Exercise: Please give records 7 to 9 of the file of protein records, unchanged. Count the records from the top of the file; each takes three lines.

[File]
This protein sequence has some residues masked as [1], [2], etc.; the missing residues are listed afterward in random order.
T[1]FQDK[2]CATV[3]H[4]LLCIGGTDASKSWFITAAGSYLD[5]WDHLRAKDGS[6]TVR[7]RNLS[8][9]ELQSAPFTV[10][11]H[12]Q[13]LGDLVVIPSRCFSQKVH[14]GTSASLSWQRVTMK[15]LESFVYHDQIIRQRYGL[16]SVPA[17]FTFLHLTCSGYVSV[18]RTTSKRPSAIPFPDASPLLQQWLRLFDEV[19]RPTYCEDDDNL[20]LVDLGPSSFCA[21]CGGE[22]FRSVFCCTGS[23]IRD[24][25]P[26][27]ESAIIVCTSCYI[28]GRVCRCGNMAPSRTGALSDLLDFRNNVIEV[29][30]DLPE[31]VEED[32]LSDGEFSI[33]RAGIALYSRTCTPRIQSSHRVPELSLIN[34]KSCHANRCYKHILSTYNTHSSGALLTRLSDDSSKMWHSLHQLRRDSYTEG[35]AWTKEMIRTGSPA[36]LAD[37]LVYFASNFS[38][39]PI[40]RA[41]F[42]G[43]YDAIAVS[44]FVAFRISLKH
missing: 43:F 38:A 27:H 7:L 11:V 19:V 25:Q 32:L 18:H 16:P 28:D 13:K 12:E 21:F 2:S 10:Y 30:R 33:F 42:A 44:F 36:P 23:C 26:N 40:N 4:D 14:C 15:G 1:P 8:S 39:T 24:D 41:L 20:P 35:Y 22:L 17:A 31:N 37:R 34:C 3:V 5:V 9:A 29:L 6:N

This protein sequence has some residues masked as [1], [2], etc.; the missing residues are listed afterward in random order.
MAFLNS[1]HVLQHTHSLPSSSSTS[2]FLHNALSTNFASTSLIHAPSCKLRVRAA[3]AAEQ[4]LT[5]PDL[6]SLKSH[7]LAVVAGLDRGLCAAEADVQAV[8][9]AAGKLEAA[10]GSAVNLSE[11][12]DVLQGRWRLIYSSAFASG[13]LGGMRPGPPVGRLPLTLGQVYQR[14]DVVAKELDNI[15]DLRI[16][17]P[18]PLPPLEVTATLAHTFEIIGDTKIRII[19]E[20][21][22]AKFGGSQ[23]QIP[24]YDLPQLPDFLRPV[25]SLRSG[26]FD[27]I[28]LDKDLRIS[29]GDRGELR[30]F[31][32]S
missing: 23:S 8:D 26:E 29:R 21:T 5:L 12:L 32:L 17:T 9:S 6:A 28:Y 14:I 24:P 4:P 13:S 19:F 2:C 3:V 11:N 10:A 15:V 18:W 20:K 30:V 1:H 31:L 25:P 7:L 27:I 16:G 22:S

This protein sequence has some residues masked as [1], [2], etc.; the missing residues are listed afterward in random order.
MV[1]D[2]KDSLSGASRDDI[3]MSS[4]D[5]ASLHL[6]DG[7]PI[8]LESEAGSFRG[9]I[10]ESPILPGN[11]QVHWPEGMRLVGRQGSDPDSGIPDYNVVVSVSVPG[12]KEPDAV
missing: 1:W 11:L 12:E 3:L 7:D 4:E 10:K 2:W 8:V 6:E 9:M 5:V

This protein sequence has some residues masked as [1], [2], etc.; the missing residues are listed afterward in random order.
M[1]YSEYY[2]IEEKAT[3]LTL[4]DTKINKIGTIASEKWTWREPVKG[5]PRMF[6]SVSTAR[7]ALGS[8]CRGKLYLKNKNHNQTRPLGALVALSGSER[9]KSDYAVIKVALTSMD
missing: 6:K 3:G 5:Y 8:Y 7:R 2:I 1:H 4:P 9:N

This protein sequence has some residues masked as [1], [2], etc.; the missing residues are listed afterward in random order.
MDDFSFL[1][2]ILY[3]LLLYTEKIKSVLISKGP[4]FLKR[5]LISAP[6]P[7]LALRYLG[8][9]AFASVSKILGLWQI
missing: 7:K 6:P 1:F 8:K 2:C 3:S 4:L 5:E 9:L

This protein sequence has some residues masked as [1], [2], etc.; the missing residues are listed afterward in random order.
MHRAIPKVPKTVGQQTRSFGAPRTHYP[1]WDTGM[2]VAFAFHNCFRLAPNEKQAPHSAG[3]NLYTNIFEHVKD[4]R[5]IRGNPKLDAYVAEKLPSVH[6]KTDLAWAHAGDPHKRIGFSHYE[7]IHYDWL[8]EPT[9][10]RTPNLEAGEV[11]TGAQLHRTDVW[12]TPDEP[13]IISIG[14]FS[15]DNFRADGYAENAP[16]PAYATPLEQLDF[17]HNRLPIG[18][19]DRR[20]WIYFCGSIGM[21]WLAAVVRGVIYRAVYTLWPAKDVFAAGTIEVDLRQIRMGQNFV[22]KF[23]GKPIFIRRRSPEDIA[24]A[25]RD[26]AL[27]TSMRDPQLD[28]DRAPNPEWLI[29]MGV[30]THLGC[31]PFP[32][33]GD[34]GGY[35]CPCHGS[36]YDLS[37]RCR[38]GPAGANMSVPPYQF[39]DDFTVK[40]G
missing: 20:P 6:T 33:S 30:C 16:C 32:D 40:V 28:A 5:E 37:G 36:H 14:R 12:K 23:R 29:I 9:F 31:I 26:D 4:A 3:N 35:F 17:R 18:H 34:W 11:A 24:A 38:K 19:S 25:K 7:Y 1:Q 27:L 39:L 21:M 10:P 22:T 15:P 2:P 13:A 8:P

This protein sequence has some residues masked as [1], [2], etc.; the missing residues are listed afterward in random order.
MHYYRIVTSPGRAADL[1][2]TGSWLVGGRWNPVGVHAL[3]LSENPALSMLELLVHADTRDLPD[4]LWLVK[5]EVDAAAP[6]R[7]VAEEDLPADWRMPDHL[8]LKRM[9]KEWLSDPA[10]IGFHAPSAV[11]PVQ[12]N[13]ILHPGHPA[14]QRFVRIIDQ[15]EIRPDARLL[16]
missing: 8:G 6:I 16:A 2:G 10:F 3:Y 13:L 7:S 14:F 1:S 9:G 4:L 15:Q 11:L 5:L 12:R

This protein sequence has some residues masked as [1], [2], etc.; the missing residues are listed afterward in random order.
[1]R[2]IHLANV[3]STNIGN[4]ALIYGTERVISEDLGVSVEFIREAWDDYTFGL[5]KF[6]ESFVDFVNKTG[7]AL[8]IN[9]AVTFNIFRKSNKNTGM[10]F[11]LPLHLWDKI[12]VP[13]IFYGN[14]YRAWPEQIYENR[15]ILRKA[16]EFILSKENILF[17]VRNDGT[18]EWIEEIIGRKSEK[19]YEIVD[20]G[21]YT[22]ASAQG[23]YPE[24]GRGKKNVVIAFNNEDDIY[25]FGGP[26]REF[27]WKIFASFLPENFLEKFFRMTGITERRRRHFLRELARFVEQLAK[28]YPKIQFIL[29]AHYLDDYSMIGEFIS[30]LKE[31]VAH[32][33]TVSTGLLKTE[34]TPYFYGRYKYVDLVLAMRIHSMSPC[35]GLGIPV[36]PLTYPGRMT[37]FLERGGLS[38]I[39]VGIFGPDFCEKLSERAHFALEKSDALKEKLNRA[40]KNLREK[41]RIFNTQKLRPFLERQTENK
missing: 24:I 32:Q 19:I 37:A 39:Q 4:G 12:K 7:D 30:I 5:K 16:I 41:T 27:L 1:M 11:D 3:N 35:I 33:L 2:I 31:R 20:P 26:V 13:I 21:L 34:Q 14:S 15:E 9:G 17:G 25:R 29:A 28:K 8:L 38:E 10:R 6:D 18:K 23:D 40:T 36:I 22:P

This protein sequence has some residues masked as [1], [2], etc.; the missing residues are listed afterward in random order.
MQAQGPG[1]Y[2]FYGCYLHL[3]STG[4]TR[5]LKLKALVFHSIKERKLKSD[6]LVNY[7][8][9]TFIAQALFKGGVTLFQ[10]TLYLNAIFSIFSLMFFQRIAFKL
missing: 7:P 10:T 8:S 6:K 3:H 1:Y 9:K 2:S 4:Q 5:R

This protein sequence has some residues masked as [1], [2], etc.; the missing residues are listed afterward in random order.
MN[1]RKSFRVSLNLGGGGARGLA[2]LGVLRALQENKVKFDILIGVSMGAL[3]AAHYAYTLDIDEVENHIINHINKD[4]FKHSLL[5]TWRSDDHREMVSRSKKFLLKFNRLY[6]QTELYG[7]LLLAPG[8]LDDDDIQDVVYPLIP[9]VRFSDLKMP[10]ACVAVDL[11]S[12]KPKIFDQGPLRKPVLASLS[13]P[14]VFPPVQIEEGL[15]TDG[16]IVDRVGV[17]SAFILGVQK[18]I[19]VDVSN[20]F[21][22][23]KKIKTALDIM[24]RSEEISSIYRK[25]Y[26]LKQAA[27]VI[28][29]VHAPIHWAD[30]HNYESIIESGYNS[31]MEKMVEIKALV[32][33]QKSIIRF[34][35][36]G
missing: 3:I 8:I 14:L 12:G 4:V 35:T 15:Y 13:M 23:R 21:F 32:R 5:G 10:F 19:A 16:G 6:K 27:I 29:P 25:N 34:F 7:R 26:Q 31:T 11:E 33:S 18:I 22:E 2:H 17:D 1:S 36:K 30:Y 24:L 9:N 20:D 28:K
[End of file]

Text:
This protein sequence has some residues masked as [1], [2], etc.; the missing residues are listed afterward in random order.
MHYYRIVTSPGRAADL[1][2]TGSWLVGGRWNPVGVHAL[3]LSENPALSMLELLVHADTRDLPD[4]LWLVK[5]EVDAAAP[6]R[7]VAEEDLPADWRMPDHL[8]LKRM[9]KEWLSDPA[10]IGFHAPSAV[11]PVQ[12]N[13]ILHPGHPA[14]QRFVRIIDQ[15]EIRPDARLL[16]
missing: 8:G 6:I 16:A 2:G 10:F 3:Y 13:L 7:S 14:F 1:S 9:G 4:L 15:Q 11:L 5:L 12:R

This protein sequence has some residues masked as [1], [2], etc.; the missing residues are listed afterward in random order.
[1]R[2]IHLANV[3]STNIGN[4]ALIYGTERVISEDLGVSVEFIREAWDDYTFGL[5]KF[6]ESFVDFVNKTG[7]AL[8]IN[9]AVTFNIFRKSNKNTGM[10]F[11]LPLHLWDKI[12]VP[13]IFYGN[14]YRAWPEQIYENR[15]ILRKA[16]EFILSKENILF[17]VRNDGT[18]EWIEEIIGRKSEK[19]YEIVD[20]G[21]YT[22]ASAQG[23]YPE[24]GRGKKNVVIAFNNEDDIY[25]FGGP[26]REF[27]WKIFASFLPENFLEKFFRMTGITERRRRHFLRELARFVEQLAK[28]YPKIQFIL[29]AHYLDDYSMIGEFIS[30]LKE[31]VAH[32][33]TVSTGLLKTE[34]TPYFYGRYKYVDLVLAMRIHSMSPC[35]GLGIPV[36]PLTYPGRMT[37]FLERGGLS[38]I[39]VGIFGPDFCEKLSERAHFALEKSDALKEKLNRA[40]KNLREK[41]RIFNTQKLRPFLERQTENK
missing: 24:I 32:Q 19:I 37:A 39:Q 4:G 12:K 7:D 30:I 5:K 16:I 41:T 27:L 1:M 11:D 3:N 35:I 33:L 2:I 31:R 20:P 26:V 13:I 21:L 34:Q 14:S 15:E 9:G 17:G 25:R 29:A 28:K 8:L 38:E 10:R 6:D 18:K 23:D 40:T 36:I 22:P

This protein sequence has some residues masked as [1], [2], etc.; the missing residues are listed afterward in random order.
MQAQGPG[1]Y[2]FYGCYLHL[3]STG[4]TR[5]LKLKALVFHSIKERKLKSD[6]LVNY[7][8][9]TFIAQALFKGGVTLFQ[10]TLYLNAIFSIFSLMFFQRIAFKL
missing: 7:P 10:T 8:S 6:K 3:H 1:Y 9:K 2:S 4:Q 5:R